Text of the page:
That alone is an important factor to consider living in the Phoenix, (or other hot climate areas)…where you need quality materials that last longer and withstand extreme temperatures more efficiently than in cooler climates.
4. It Boosts Home Value
This is more of a bonus…but putting a whole new tear-off roof can greatly add to your home’s resale value. Homeshoppers looking into buying properties usually have one major factor on their minds: cost of potential repairs.
Having your roof re-done through the tear-off technique means the work is already done for them…and they’ll gladly pay more money for that.
1. Cost + Time
No two ways about it – the tear-off technique is a LOT more costly than the overlay method. There is not only a lot more work involved in the process (meaning higher labor bills), but there is also all the additional costs of things such as dumpster rental, haul away and landfill fees.
On top of that…you also must buy the materials (shingles, underlayment, seals, flashings) for an entire new roof.
1. It’s Much More Affordable
If the major downside of tearing-off the old roof is cost…then the major upside of overlaying is that it is much more affordable.
Essentially, the process requires nothing more than adding another layer of shingles on top of the existing ones (and typically nothing more, except some new nails and maybe some glue). As such, labor and total project costs are much, much lower and much more manageable.
2. Overlay Is Simple and Easy
Overlaying is simple and straightforward, requiring very little in the way of tools, time or process. Just lay the new shingles down, glue or nail them into place, and you’re done. That’s why it costs so much less money…and why so much, less time is required to complete the job. If you want to expend as little time, hassle and money to get your roof redone, overlaying becomes the obvious solution.
1. It’s Not Very Durable.
This is perhaps the biggest concern when it comes to overlaying. Since the purpose of the technique is to just cover the existing roof, any necessary repairs to the roof or decking underneath can be missed. Or even worse, ignored and literally smoothed over by new shingles.
And, as mentioned, two layers of shingles means more and more heat from the sun is trapped inside the roof – which leads the shingles to wear down much faster.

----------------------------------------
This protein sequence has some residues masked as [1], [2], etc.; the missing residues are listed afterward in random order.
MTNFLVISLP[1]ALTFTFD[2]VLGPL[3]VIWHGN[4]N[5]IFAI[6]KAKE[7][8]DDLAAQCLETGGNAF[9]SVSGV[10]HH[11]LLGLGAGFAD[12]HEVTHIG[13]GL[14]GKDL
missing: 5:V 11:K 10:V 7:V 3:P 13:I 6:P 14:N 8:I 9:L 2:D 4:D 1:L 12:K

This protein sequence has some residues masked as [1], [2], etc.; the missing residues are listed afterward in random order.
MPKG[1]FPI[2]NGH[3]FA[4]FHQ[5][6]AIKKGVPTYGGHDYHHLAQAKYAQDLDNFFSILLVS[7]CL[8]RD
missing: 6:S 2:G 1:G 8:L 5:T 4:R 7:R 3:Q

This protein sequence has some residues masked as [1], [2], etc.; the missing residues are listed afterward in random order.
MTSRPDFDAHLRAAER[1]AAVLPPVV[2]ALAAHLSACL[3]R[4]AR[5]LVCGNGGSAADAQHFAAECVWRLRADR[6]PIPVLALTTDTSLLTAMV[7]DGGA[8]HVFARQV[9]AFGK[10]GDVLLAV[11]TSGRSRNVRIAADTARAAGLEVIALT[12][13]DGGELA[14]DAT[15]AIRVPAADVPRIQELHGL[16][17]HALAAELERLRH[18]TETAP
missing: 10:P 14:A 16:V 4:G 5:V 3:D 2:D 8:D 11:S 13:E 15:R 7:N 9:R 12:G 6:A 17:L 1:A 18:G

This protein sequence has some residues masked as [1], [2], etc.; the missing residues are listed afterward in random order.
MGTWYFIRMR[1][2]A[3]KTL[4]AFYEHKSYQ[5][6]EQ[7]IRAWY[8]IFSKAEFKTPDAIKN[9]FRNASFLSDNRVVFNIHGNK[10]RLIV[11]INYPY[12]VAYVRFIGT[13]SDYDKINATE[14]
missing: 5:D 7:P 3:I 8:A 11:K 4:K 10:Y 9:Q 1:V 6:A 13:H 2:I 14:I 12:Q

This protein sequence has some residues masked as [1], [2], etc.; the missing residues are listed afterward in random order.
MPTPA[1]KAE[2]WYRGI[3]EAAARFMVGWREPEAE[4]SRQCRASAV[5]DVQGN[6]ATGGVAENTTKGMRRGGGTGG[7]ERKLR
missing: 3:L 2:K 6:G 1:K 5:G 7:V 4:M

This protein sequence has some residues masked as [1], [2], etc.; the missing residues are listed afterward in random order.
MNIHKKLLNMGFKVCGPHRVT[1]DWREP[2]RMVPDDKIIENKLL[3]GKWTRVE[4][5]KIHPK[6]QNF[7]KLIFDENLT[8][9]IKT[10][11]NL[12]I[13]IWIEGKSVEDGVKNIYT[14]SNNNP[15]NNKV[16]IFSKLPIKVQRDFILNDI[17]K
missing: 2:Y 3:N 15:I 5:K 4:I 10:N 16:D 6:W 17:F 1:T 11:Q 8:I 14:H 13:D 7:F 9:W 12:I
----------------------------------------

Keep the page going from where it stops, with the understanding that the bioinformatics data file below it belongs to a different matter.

2. It Can Look Terrible
This isn’t a given…but shingles with years of wear and tear on them can sometimes have some bad defects, like uneven surfaces and curled and or lifted shingles. A damaged base will result in poor installation of new shingles – as well as a generally shabby look. Instead of a new , fresh-looking roof, you get one that looks uneven or patched (and doesn’t hold up as well over time).
3. It’s Harder To “Deck-check” In The Future
Installing a new layer of shingles over the top of the existing ones doesn’t require means you may never get a look at the true condition of the underlayment and decking underneath.
That can be troublesome in the future, as any existing leaks, cracks or damage will only continue to get bigger and more prominent. And that means more trouble down the line.
4. It Becomes Harder To Trace Problems
Since an overlay will give you essentially two roofs, it also gives you two sources of damage and leaks. damages. Water can travel in between the layers and leak anywhere in the ceiling…but it can be impossible to find out exactly where that leak is actually coming from.
5. There’s No Resale Value
If you’re getting your roof overlayed in anticipation of selling…there’s no added benefit in terms of resale value, and having a overlayment could be even be a negative in the mind of buyers…as any existing damage or leaks will make repair more difficult and maybe even require a premature roof replacement further down the road. And there’s usually no way to know until you’re putting your house on the market and consulting with realtors.
A soundly built, solid roof is essential for your home’s integrity, and provides protection from extreme weather conditions. That’s why the decision between using the overlaying or tear-off techniques for your roof repairs should be taken so seriously, and you must make sure the long-term durability and quality of the roof outweigh the upfront price (or vice versa).
If you’re still stuck and need some help, don’t be afraid to reach for professional advice. Roofing repairs aren’t for the DIY handyman – even if that’s how you tend to do things. Your roof is arguably the most important component of your home and is definitely not a place you want to cut corners.
So do your research and call the pros when necessary. Your roof, your home and your peace-of-mind will all thank you.